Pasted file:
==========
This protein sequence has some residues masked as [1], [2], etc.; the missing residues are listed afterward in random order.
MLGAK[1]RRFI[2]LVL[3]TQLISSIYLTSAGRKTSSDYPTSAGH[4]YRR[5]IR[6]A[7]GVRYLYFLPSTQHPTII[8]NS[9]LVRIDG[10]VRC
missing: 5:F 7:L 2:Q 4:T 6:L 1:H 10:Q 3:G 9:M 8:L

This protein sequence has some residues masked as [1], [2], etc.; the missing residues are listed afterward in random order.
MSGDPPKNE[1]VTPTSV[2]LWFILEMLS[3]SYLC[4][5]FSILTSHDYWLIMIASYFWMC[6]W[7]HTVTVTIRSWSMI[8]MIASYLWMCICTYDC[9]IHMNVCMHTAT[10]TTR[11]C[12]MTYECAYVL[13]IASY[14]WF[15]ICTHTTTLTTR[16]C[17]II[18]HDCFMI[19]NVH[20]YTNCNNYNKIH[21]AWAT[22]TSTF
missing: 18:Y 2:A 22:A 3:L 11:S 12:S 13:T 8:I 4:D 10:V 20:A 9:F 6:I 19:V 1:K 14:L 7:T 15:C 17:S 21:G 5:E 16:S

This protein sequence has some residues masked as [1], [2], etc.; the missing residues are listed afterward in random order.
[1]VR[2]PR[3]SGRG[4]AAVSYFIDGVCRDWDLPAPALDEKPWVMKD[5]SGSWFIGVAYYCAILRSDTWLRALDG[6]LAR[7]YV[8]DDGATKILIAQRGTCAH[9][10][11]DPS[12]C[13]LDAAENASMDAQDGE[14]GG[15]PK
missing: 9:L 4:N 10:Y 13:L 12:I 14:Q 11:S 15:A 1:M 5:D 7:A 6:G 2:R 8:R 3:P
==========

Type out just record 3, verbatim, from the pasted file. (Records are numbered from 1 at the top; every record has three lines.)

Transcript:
This protein sequence has some residues masked as [1], [2], etc.; the missing residues are listed afterward in random order.
[1]VR[2]PR[3]SGRG[4]AAVSYFIDGVCRDWDLPAPALDEKPWVMKD[5]SGSWFIGVAYYCAILRSDTWLRALDG[6]LAR[7]YV[8]DDGATKILIAQRGTCAH[9][10][11]DPS[12]C[13]LDAAENASMDAQDGE[14]GG[15]PK
missing: 9:L 4:N 10:Y 13:L 12:I 14:Q 11:S 15:A 1:M 5:D 7:A 6:G 2:R 8:R 3:P